Juneau’s Bartlett Regional Hospital cited for infection control issues

A mostly empty hospital hallway
A nearly empty critical care unit at Bartlett Hospital on April 7, 2020, in Juneau, Alaska. (Rashah McChesney/KTOO)

Inspectors from the state’s health department visited Bartlett Regional Hospital in Juneau in January after an employee complained of an unsafe workplace. 

Then, in late February, the hospital got a notice of the violations the inspectors found. Because the hospital was out of compliance for some conditions needed for federal Medicare and Medicaid funding, the issues had to be fixed quickly. 

Acting CEO Kevin Benson told the hospital’s Board of Directors during a Feb. 23 meeting Bartlett had 10 days to respond with a plan to correct each problem. 

“Those have to be implemented and in place within 90 days or more bad things happen,” Benson said. 

The issues that the state inspectors flagged generally focused on screening and infection prevention. 

“They did find that we had good policies but we weren’t 100% in following all of our safe practices,” said Bartlett Infection Preventionist Charlee Gribbon.

For instance, the hospital set up a screening station at the front door. But, inspectors saw people come into the building, take a mask, get their temperatures checked and then walk right by the hand sanitizer.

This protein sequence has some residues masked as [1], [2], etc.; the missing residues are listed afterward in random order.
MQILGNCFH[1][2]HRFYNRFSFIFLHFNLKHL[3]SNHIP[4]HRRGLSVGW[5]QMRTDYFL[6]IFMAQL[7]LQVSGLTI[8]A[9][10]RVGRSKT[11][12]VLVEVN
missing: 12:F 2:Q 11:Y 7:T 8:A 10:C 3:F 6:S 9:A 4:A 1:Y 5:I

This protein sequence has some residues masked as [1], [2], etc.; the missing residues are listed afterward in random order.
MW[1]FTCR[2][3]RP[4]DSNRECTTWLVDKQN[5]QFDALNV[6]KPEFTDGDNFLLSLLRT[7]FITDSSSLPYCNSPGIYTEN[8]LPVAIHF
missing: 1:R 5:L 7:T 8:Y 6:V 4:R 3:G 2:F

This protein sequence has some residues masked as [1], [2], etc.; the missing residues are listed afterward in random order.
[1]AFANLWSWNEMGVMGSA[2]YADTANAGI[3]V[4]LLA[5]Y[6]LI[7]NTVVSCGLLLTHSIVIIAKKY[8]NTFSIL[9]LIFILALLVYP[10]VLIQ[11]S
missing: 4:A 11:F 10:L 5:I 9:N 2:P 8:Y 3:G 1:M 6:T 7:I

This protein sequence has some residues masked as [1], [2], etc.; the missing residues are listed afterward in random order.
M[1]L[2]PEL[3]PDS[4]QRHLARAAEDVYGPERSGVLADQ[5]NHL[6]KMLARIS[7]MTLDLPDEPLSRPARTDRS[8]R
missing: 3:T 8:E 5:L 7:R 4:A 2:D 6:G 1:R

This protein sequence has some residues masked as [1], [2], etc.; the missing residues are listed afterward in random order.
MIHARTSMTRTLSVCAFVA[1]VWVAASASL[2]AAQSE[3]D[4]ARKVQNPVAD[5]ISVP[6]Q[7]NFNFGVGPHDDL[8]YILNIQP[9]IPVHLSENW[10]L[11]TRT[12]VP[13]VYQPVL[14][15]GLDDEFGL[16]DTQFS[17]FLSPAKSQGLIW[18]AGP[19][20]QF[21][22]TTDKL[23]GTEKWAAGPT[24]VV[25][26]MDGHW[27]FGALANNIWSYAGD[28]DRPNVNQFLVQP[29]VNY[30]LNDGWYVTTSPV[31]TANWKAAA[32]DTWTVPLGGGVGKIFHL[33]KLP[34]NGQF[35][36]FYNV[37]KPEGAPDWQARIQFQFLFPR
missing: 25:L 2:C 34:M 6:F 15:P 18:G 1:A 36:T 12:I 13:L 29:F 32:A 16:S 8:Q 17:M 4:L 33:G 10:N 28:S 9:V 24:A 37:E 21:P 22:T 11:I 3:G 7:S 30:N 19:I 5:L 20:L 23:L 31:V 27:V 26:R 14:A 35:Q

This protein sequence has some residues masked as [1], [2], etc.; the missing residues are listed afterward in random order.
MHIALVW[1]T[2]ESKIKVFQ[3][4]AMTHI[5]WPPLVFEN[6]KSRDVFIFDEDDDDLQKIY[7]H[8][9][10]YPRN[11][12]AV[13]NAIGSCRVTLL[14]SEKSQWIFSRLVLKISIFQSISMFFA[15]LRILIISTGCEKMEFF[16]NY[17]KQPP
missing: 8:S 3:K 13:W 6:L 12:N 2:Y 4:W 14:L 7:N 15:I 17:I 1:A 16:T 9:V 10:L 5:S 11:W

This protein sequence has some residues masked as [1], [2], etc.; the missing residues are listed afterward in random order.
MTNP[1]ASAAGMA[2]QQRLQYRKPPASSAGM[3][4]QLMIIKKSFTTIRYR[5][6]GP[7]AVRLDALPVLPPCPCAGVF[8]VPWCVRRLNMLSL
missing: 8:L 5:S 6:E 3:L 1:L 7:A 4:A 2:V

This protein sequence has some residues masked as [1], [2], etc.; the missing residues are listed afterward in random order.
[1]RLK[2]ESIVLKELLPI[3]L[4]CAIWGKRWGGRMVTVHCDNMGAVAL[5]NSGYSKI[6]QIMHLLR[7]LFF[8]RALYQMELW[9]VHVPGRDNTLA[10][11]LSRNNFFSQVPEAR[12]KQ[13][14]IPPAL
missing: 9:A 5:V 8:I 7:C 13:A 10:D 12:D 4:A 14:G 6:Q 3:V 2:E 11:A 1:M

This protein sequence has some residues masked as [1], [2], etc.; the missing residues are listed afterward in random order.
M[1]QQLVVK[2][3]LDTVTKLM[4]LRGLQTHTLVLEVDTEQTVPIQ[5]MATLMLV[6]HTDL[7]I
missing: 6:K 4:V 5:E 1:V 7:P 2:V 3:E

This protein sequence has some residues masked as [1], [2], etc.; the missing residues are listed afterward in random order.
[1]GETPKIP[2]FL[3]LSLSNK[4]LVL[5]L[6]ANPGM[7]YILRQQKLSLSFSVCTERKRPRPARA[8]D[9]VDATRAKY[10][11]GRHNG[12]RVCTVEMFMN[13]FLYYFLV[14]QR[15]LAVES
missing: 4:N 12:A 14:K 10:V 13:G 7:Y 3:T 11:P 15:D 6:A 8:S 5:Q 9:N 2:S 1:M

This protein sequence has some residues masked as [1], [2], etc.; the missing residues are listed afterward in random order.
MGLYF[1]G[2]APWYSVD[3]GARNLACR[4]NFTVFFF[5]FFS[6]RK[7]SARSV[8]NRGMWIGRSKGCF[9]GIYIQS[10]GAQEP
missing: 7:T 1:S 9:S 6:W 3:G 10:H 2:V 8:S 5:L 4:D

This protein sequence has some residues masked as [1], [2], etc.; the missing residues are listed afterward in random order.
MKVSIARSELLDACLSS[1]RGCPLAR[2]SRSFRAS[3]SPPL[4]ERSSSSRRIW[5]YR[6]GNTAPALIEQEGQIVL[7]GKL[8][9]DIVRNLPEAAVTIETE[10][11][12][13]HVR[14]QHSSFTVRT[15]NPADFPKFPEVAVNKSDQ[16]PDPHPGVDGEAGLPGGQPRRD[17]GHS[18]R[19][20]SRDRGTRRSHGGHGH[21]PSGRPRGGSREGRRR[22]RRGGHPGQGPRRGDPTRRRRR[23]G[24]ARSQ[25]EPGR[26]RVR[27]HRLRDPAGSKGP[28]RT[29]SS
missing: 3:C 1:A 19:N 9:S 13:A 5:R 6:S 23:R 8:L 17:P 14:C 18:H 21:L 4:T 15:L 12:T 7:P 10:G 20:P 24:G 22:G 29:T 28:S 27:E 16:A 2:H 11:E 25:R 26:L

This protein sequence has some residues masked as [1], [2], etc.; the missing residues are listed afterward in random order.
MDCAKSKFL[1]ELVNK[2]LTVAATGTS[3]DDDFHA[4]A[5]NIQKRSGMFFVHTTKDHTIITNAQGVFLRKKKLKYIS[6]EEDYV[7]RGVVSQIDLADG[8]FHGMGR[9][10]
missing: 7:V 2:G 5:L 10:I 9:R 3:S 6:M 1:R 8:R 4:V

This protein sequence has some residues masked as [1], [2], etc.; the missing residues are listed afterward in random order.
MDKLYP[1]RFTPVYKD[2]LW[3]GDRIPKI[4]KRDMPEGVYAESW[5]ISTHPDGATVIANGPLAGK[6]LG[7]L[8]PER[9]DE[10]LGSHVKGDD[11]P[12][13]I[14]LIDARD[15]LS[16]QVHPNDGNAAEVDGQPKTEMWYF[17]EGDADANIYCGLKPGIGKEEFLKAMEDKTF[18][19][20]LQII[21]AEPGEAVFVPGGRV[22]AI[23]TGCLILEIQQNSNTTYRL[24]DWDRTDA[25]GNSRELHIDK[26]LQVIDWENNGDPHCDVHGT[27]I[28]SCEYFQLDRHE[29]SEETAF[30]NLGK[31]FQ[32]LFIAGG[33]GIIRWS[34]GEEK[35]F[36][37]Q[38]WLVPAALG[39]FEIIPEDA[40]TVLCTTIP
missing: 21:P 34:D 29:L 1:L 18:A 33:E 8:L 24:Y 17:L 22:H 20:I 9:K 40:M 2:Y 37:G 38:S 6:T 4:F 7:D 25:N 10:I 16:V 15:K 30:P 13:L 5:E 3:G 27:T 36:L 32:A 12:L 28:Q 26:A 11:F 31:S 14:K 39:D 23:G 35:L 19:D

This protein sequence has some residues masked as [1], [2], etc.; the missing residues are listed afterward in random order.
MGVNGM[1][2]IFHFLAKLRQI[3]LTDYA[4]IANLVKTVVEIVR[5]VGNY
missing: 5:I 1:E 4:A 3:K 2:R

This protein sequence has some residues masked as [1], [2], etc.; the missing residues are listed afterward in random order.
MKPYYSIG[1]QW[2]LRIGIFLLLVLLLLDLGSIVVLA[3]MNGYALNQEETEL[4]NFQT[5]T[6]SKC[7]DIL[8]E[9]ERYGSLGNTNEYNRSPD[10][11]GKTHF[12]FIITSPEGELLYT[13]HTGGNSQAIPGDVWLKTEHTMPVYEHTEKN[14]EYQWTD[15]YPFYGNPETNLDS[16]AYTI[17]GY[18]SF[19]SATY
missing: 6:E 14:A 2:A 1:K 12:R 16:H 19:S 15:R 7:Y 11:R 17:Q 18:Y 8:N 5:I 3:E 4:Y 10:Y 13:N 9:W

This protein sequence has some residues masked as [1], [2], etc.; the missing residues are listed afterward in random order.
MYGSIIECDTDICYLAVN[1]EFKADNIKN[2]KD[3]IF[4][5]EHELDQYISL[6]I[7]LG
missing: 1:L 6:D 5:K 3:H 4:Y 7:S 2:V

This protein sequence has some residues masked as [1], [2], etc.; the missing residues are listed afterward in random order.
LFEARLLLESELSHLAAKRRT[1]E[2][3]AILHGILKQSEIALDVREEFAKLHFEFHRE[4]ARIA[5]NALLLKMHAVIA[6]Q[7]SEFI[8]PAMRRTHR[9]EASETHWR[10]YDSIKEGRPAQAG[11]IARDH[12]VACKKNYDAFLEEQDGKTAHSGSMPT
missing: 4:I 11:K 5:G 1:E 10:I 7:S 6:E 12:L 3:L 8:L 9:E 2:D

Also, some staff weren’t filling out an internal symptom screening worksheet when they came on shift — sometimes for weeks at a time.

Gribbon said they were on something of an honor system with that symptom screening worksheet and it wasn’t clear whose job it was to make sure that staff were doing what they were supposed to be doing. 

“We didn’t have good communication,” she said. But now, she said, they’ve delegated those roles among her office and shift leaders. 

Another issue is that a staff member turned up to work feeling sick and was allowed to keep working, despite meeting the criteria to be sent home. 

Gribbon said this happened right around the time most of the staff — including the employee who had symptoms — were getting vaccinated for the virus.

“At that point, I was thinking that it was a side effect of the vaccination and it was still mild and we would test her but yet it didn’t meet the threshold that she needed to go home,” Gribbon said. 

It turns out that the employee had contracted COVID-19. 

But, the staff member who tested positive wore a mask and washed her hands at work and Gribbon said it didn’t spread to other employees that had worked with her.

Despite the embarrassment of being called out, Gribbon said she is glad that inspectors came and called attention to places where the hospital can improve. She said Department of Health nurses still have to come back to the hospital and make sure its plan to correct the problems is working.  

“It was a learning experience and I thought it was really validating for the importance of the little things,” she said.

Bartlett isn’t the only hospital in the state to be dinged for COVID-19 infection control issues. The Yukon-Kuskokwim Delta Regional Hospital was cited in August of 2020. And the Samuel Simmonds Memorial Hospital in Utqiaġvik was cited in November 2020. 

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